February 24, 2010
When it comes to the reasons people cite for not regularly exercising, one of the most common responses given is lack of time (or in reality, a perceived lack of time). Often individuals assume that in order to reap the many benefits of exercise they must engage in physical activity for extended period of time, and that the activity must be strenuous in nature (remember the old “to pain no gain" mentality?).
The reality is the recommendations published in the Surgeon General’s Report on Physical Activity and Health as well as in the American College of Sports Medicine and the American Heart Association’s physical activity and public health guidelines state that to improve health and reduce risk of chronic disease individuals should aim to engage in a total of at least 150 minutes of moderate-intensity exercise each week. This can be performed in 30 minutes bouts of activity five days a week or it may be accumulated throughout the day through intermittent exercise bouts of at least 10 minutes in duration.
A little bit really can go a long way
Research continues to emerge supporting the notion that small bouts of exercise accumulated throughout the day may provide many of the same benefits as one continuous bout of activity, including improvements in aerobic fitness and even weight loss. In fact, shorter bouts of exercise may actually be more beneficial than one continuous bout of exercise in helping to promote long term adherence to an exercise program, especially in overweight and sedentary adults, who may find the shorter duration to be more tolerable, as well as in youth, who tend to find shorter bursts of activity to be more enjoyable.
Ways to make activity a part of your day
Even though we live in a fast paced society finding time for exercise is possible, and below are just a few simple suggestions as to how you can ensure exercise becomes (and remains) a part of your regular routine-
- Schedule exercise into your day- Just like you would a meeting or an appointment, pencil in your activity. Set aside time each day for exercise and note that designated time frame down on your calendar as a reminder to get moving!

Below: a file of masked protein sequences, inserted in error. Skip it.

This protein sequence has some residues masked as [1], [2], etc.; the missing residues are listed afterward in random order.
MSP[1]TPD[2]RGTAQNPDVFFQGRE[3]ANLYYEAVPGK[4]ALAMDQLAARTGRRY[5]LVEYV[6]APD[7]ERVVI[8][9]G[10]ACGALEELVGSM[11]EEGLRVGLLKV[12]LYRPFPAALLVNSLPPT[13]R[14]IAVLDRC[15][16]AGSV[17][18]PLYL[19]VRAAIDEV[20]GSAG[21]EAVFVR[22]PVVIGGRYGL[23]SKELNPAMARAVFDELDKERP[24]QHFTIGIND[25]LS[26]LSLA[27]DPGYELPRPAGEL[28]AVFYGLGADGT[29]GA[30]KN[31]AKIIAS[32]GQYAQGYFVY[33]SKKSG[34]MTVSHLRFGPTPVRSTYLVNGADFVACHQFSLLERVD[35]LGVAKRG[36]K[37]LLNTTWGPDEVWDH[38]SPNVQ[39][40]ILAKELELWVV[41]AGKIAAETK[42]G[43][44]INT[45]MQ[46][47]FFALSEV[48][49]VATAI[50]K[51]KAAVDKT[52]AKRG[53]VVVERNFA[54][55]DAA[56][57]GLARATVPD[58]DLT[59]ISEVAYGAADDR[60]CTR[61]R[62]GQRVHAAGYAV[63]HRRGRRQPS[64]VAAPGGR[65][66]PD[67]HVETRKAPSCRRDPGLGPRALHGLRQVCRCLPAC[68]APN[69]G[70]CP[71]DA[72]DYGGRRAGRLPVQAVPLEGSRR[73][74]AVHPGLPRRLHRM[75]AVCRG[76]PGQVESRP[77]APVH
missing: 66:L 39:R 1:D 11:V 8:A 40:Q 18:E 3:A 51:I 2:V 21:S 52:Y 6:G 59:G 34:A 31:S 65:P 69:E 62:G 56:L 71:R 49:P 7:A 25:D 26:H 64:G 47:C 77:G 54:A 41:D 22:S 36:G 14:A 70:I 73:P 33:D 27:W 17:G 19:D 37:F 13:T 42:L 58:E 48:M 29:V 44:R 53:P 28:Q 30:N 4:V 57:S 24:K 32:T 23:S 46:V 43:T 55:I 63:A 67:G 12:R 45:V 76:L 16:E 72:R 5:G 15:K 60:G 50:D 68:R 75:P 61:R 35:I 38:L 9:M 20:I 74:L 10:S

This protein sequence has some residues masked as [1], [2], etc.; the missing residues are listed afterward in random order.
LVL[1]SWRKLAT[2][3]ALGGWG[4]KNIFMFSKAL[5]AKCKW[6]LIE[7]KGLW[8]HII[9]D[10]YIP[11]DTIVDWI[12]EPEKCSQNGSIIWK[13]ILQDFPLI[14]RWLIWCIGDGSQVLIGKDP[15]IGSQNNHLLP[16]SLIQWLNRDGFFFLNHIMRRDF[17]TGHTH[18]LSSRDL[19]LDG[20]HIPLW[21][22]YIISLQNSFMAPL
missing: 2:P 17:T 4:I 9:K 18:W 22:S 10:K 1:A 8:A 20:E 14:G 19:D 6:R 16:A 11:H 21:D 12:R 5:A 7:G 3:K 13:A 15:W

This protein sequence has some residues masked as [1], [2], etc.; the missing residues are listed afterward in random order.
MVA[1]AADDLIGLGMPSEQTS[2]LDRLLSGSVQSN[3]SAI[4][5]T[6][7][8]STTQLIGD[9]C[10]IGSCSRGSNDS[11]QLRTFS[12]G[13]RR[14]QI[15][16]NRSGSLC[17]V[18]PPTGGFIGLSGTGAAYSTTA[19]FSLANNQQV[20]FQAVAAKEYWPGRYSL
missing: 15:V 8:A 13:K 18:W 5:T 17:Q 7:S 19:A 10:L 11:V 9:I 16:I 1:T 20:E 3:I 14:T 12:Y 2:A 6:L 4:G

- Recruit a workout partner or a fitness professional- The added motivation that a friend, family member of fitness professional can provide as well as knowing that someone is expecting you at a certain place or time can help to enhance accountability for being more active.
- Try 10-minute mini-workouts- As mentioned above, three 10-minute bouts of physical activity accumulated throughout the day can have all the same benefits as one continuous 30-minute bout. Try taking 10-minutes in the morning, afternoon and evening to do some form of activity, such as 10-minutes of bodyweight exercises (push-ups, crunches, lunges, squats, etc) in the morning, a 10-minute brisk walk during your lunch break at work and 10-minutes of yoga-inspired stretching in the evening.
Jessica Matthews, MS, E-RYTContributor
Jessica Matthews, M.S., E-RYT is assistant professor of exercise science at Miramar College. As a leading fitness expert, writer and educator Jessica is a regular contributor to numerous publications, including Shape and Oprah.com. She holds a B.S. in physical education teacher education from Coastal Carolina University and M.S. in physical education from Canisius College. She is a certified Personal Trainer, Group Fitness Instructor and Health Coach through the American Council on Exercise (ACE) as well as an Experienced Registered Yoga Teacher (E-RYT) through Yoga Alliance and trained stand-up paddleboard (SUP) yoga instructor. Prior to teaching at Miramar, Jessica worked full-time ACE, serving in a number of key roles including exercise physiologist, certification director and senior health and fitness editor. Her past work also includes serving as aquatics director at Conway Medical Wellness and Fitness Center and designing health and physical education curriculum for grades K-12. Full Bio Jessica Matthews »